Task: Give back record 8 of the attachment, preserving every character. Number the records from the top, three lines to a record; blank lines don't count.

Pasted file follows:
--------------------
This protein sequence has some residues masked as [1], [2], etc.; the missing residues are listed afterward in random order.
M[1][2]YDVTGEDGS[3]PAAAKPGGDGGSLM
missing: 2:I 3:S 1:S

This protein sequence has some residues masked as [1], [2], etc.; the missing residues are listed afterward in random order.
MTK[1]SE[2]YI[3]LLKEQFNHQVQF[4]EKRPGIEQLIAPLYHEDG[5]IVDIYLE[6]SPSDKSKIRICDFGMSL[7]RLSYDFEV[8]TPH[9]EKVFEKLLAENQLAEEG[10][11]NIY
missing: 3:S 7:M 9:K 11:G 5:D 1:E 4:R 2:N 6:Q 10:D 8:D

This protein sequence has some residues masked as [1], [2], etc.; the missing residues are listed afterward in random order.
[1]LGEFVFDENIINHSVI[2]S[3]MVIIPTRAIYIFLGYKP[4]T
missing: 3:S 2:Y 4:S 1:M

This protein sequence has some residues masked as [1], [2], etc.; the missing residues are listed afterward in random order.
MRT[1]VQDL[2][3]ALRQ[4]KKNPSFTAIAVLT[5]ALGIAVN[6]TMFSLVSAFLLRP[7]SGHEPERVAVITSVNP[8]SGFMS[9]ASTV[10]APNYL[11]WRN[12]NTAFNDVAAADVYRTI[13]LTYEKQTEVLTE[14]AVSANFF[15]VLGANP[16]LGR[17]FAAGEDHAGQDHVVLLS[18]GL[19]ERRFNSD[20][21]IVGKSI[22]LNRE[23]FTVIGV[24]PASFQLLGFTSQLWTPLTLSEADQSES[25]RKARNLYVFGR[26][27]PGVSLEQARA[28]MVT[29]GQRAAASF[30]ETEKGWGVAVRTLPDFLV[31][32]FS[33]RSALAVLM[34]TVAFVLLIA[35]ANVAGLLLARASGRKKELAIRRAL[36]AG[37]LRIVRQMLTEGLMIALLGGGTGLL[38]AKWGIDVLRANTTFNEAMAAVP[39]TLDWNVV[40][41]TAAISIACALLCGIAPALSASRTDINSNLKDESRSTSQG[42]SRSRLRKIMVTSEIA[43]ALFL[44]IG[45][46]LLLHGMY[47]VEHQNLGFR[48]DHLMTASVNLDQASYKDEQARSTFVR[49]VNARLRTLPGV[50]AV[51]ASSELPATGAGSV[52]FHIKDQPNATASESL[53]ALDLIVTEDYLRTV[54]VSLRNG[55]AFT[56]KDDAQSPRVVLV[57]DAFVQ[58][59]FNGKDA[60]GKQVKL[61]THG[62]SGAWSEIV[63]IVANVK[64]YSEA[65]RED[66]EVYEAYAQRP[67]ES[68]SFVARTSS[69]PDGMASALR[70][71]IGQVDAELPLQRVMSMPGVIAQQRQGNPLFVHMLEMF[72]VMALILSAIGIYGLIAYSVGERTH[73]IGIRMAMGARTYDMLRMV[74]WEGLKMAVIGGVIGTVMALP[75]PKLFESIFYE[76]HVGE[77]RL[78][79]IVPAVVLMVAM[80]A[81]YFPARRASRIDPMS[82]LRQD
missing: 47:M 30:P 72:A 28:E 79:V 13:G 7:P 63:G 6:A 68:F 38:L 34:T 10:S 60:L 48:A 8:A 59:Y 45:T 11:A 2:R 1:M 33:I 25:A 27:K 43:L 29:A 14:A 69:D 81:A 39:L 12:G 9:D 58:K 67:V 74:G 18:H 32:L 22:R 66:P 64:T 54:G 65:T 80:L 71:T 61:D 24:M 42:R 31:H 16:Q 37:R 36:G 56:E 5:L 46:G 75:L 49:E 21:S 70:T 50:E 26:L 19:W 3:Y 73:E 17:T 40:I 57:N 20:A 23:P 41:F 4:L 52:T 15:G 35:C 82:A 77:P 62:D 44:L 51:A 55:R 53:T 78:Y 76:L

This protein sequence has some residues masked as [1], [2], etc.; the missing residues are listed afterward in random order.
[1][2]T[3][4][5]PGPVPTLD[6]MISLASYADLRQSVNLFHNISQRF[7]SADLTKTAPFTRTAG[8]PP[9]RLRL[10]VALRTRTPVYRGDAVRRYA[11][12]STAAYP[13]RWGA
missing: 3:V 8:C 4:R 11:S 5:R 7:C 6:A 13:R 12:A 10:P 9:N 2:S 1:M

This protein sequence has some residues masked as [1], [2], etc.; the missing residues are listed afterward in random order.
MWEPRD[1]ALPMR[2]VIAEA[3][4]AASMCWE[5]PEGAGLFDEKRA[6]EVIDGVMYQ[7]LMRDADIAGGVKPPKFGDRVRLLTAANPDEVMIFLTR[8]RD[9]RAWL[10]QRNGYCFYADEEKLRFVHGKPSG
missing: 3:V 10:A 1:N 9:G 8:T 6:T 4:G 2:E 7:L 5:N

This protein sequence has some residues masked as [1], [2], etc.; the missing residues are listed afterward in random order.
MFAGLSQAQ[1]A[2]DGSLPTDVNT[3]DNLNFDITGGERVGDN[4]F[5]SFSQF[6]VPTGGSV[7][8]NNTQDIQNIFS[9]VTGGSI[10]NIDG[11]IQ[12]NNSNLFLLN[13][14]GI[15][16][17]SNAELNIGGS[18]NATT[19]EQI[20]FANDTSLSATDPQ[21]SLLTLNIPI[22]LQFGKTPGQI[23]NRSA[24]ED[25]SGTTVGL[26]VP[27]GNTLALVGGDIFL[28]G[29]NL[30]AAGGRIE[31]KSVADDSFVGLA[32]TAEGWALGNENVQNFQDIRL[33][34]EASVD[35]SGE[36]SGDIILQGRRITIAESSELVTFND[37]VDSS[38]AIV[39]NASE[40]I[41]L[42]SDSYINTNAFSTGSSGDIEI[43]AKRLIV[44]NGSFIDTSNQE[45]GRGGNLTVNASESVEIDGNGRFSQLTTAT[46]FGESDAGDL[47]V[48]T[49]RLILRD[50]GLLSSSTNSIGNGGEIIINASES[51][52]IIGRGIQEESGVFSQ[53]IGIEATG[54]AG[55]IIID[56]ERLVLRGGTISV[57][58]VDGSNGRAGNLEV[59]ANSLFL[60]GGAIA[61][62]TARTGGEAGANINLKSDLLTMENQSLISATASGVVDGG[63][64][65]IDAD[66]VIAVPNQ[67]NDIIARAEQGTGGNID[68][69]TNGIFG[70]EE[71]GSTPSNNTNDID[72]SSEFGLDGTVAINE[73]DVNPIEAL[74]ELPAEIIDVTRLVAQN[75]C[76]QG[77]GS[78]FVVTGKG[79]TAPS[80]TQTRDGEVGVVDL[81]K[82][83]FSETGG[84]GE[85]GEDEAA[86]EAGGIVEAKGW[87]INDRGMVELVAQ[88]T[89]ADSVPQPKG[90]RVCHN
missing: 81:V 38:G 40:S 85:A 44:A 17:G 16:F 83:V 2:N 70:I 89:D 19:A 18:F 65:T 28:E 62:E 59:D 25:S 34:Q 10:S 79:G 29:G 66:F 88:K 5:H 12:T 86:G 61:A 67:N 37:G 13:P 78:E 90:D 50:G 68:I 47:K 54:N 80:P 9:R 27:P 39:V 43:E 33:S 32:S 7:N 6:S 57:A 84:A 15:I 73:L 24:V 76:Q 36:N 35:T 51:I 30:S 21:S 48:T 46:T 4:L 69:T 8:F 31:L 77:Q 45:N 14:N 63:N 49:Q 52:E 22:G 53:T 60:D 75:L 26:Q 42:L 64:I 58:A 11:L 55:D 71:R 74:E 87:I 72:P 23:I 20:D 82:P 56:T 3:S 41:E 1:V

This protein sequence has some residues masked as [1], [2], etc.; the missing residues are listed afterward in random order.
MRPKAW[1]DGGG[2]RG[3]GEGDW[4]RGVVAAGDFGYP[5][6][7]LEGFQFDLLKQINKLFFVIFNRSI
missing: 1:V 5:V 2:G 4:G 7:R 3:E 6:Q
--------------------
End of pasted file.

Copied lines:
This protein sequence has some residues masked as [1], [2], etc.; the missing residues are listed afterward in random order.
MRPKAW[1]DGGG[2]RG[3]GEGDW[4]RGVVAAGDFGYP[5][6][7]LEGFQFDLLKQINKLFFVIFNRSI
missing: 1:V 5:V 2:G 4:G 7:R 3:E 6:Q